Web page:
If freezing applesauce for use in recipes, place one-half to one cup (125 to 250 mL) amounts in containers. For infant feeding, freeze unsweetened applesauce in an ice cube tray. Once frozen, remove the cubes and store in a sealed, labelled plastic bag in the freezer.

CANNING APPLESAUCE

  • 8 c. apple pulp 2 L
  • 1 – 2 c. sugar 250–500 mL
  • ascorbic acid
  • or Fruit Fresh

Taste the apple pulp to determine how tart it is. Measure the apple pulp into a large stainless steel or enamel pot and add sugar depending on tartness and desired sweetness. Bring to a boil. When preserving, use clean equipment that has been sterilized by immersing into boiling water for a few minutes prior to using.

Wash eight 250 mL mason jars and place on a rack in a boiling water canner. Cover the jars with water and heat to a simmer. Have a pan of hot water heating that will be used to heat the metal sealing lids.

Using a jar lifter, remove one of the hot jars from the water, drain the water from the jar and place on a clean plate. Put one of the sealing lids into the pan of hot water.

Place a jar funnel into the jar. Ladle the hot applesauce in, allowing one-quarter inch (.05 cm) of headspace in the jar.

Sprinkle ascorbic acid or Fruit Fresh on the top of applesauce to help prevent browning. Remove the funnel and place in the top of the next jar. Use a small plastic knife or other non-metallic utensil to remove air bubbles in the jar.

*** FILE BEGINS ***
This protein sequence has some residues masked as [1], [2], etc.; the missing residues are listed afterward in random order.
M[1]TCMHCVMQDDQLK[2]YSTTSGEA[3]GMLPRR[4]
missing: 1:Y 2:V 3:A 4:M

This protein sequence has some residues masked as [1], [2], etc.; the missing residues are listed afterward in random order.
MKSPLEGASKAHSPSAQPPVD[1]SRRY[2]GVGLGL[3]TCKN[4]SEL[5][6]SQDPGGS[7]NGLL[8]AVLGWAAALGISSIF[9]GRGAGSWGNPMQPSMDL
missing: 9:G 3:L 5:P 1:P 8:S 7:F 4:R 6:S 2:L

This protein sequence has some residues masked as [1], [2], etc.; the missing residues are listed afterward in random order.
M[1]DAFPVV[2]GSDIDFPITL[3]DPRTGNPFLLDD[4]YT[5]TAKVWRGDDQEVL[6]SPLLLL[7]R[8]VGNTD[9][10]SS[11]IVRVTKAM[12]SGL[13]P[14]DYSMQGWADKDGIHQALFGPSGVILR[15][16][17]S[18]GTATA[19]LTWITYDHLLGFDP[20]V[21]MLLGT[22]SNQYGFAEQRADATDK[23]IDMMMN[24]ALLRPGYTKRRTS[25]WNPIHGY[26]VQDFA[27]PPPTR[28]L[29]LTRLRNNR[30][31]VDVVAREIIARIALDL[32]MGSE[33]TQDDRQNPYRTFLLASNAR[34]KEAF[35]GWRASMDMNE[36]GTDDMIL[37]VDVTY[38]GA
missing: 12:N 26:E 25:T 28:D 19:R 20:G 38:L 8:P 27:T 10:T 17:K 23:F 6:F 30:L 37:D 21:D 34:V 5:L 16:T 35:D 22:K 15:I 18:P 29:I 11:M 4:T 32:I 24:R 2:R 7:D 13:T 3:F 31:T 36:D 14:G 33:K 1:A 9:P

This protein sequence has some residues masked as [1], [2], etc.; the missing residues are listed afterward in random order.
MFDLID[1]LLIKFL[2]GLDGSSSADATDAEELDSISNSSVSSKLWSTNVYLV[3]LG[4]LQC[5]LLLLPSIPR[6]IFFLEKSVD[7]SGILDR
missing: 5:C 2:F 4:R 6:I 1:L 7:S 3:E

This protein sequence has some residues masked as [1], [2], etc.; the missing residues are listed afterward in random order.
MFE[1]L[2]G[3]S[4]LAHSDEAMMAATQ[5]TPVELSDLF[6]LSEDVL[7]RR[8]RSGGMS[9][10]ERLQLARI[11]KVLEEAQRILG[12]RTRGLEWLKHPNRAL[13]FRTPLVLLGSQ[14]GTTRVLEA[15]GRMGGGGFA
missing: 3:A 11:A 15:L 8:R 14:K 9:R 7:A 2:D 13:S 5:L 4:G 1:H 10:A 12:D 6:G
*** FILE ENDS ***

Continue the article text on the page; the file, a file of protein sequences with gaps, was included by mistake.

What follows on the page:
Wipe the rim of the jar with a damp paper towel to remove any stickiness. Centre the sealing lid onto the jar, apply a screw band and tighten the band until fingertip tight. Do not over tighten. Place jar in canner and repeat with the other jars until all have been filled. Add extra hot water to cover the jars by at least one inch (2 cm). Cover the canner and bring the water to a boil. Begin timing and process for 10 minutes.

Using a jar lifter, remove each jar without tipping and place on a folded towel on the counter. Allow to cool for 24 hours without being moved. Do not retighten the screw bands. Label and store jars in a cool place.

Adapted from Bernardin Guide to Home Preserving.